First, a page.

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BRITISH AMERICAN COLONIES.
FROM THE SETTLEMENT OF GEORGIA, IN 1733, TO THE
PEACE OF PARIS, IN 1763.
The trustees of Georgia lost no time in the prosecution of J. Ogletheir design for planting a colony: James Oglethorpe, esquire, iles acol. one of the trustees, had embarked at Gravesend for Georgia, in ony in November, with 116 persons, destined for settlement in the Georgia. country. On the 15th of January he arrived at Charlestown, where he was treated with hospitality and respect by the governor and council of South Carolina, and received great encouragement and assistance. Arriving on the 1st of February at Yamacraw, on the Savannah river, he explored the country, and fixed on a high spot of ground, in the vicinity of that Indian town,” as
the most convenient and healthful situation for the settlers. The
1 The general assembly, at governor Johnson's motion, voted, that Oglethorpe should be furnished, at the public expense, with 104 head of breeding cattle, 25 hogs, and 20 barrels of good rice; and, beside a small craft to carry these supplies, sent the scout boats, and a body of rangers, to protect the adventurers from the insults of the Indians. Univ. Hist. xl. 440. Wynne, ii. 268, 302.
2 My authorities do not expressly say this; but, comparing the historical accounts with my own observations in Georgia, I presume to say, Savannah was laid out near Yamacraw. In the suburbs of Savannah there is a section, called to this day by that name. VOL. II.
tents were set up that night; and the people were occupied until the 7th in unloading and making a crane. Oglethorpe
then employed some of them in erecting a fortification, and in felling the woods, while he marked out the town and common. The first house was begun on the 9th; and the town, after the Indian name of the river, which ran by it, was called Savannah. The fort being completed, the guns mounted, and the colony put in a state of safety, the next object of Oglethorpe's attention was, to treat with the Indians for a share of their possessions. The territory was principally occupied by the Upper and Lower Creeks, who were computed to amount to about 25,000, men, women, and children; and these tribes, according to a treaty formerly made with governor Nicholson, laid claim to the lands lying southwest of Savannah river. The tribe of Indians at Yamacraw was inconsiderable. It appeared therefore of the highest consequence to procure the friendship, not of that tribe only, but of the more formidable Creeks. By the assistance of an Indian woman, who had married a trader from Carolina, and who could speak both the English and Creek languages, Oglethorpe summoned a general meeting of the chiess, to hold a congress with him at Savannah, in order to procure their consent to the peaceable settlement of his colony.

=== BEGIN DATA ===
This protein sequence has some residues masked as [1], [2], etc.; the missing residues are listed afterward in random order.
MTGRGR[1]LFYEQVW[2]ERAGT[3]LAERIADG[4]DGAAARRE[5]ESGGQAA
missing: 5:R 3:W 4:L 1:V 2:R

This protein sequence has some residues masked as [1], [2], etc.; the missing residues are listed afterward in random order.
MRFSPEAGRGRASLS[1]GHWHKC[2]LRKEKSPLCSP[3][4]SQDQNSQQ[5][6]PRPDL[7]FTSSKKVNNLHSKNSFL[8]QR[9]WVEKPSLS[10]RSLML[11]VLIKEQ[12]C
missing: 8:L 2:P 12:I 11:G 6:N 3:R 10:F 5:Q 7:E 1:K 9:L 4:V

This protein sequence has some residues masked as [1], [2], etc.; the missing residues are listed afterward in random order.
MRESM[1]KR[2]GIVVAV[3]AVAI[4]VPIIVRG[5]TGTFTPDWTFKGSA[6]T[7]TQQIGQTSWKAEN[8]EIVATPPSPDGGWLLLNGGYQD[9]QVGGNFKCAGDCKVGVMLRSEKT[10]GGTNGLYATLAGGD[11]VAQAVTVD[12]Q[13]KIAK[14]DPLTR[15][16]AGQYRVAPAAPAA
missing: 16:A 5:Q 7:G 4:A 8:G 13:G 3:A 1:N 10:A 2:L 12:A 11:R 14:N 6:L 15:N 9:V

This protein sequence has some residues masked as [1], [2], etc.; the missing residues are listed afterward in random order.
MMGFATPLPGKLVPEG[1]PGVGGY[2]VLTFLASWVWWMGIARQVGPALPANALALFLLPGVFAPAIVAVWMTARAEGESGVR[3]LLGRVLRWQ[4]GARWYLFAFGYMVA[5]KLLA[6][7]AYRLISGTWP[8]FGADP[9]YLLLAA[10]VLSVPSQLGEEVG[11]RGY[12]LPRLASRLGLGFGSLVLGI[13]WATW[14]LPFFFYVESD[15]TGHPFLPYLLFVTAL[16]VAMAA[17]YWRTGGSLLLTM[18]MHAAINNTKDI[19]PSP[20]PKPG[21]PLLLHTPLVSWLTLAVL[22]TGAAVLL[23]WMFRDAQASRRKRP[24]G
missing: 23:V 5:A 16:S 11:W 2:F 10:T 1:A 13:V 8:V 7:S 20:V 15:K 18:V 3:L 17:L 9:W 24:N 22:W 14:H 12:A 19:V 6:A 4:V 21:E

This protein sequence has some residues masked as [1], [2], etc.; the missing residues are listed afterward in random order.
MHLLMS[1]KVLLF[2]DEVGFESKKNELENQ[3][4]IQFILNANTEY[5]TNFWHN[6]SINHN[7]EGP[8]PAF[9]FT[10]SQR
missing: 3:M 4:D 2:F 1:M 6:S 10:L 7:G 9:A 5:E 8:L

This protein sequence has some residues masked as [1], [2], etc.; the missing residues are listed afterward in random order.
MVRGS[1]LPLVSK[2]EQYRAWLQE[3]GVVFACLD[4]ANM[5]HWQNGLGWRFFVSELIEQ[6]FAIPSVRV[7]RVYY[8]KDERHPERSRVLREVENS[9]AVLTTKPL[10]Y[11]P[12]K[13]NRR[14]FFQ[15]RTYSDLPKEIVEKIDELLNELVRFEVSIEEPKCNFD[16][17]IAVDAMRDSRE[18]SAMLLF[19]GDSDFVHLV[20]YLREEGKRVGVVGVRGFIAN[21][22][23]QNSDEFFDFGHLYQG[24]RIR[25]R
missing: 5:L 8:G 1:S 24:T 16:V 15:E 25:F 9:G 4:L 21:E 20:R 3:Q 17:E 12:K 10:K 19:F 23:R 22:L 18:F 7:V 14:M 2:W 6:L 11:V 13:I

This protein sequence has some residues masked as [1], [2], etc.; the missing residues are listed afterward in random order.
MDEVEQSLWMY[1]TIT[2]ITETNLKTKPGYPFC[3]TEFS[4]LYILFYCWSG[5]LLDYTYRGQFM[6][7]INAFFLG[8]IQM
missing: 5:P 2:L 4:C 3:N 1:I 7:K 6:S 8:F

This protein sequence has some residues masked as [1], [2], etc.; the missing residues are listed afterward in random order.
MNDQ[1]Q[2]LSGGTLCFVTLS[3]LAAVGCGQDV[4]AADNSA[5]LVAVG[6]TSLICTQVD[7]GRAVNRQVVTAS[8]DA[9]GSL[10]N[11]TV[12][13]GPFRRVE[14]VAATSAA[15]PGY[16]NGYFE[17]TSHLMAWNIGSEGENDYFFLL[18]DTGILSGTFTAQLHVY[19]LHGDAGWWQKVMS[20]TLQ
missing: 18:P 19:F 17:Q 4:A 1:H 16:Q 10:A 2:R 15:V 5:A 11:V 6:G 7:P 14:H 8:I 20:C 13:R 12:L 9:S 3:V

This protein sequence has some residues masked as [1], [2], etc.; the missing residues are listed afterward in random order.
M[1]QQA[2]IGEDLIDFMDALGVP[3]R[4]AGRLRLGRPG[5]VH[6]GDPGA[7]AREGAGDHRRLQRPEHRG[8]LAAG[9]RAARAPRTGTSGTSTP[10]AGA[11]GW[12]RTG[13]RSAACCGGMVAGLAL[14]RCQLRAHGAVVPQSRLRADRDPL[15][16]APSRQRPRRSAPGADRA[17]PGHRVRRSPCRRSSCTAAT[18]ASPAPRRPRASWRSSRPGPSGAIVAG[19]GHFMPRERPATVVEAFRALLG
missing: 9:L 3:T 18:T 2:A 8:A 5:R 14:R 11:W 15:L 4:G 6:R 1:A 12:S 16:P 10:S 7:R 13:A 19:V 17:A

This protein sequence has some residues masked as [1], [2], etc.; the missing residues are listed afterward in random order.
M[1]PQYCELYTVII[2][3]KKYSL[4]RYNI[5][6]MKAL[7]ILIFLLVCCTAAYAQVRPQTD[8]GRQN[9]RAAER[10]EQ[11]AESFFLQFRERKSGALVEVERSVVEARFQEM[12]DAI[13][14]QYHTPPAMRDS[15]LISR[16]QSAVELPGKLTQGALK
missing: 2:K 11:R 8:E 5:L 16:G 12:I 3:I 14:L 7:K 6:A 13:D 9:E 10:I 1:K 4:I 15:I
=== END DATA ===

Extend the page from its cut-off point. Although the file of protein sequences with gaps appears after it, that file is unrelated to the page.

A congress was accordingly holden, at which 50 chieftains were present. Oglethorpe represented to them the great power, wisdom, and wealth of the English; and the many advantages that would accrue to Indians in general from a connexion with that nation; and expressed his hope, that, as they had a plenty of lands, they would freely resign a share of them to his people, who, for their benefit and instruction, had come to settle among them. After he had distributed presents among the Indians, an agreement was made; and Tomochichi, in the name of the Creek warriors, made a speech to him. Among other observations, he said, “ Here is a little present," and then gave him a buffalo's skin, painted on the inside with the head and feathers of an eagle, and desired him to accept it, “because the eagle signified speed, and the buffalo, strength. The English,” he proceeded, “ are as swift as the bird, and as strong as the beast; since, like the first, they fly from the utmost parts of the earth over the vast seas, and, like the second, nothing can withstand them. The feathers of the eagle are soft
, and signify love; the buffalo's skin warm, and signifies protection ; he hoped, therefore, that they would love and protect their little families.” Oglethorpe, having concluded this treaty of friendship with the natives,
1 For raising their goods, doubtless, up the steep and lofty bank on which the town stands; an elevation of 40 feet. This bank, “ on the edge of the town," was then called Yamacraw-bluff: M‘Call, Hist. Georgia, i. 245.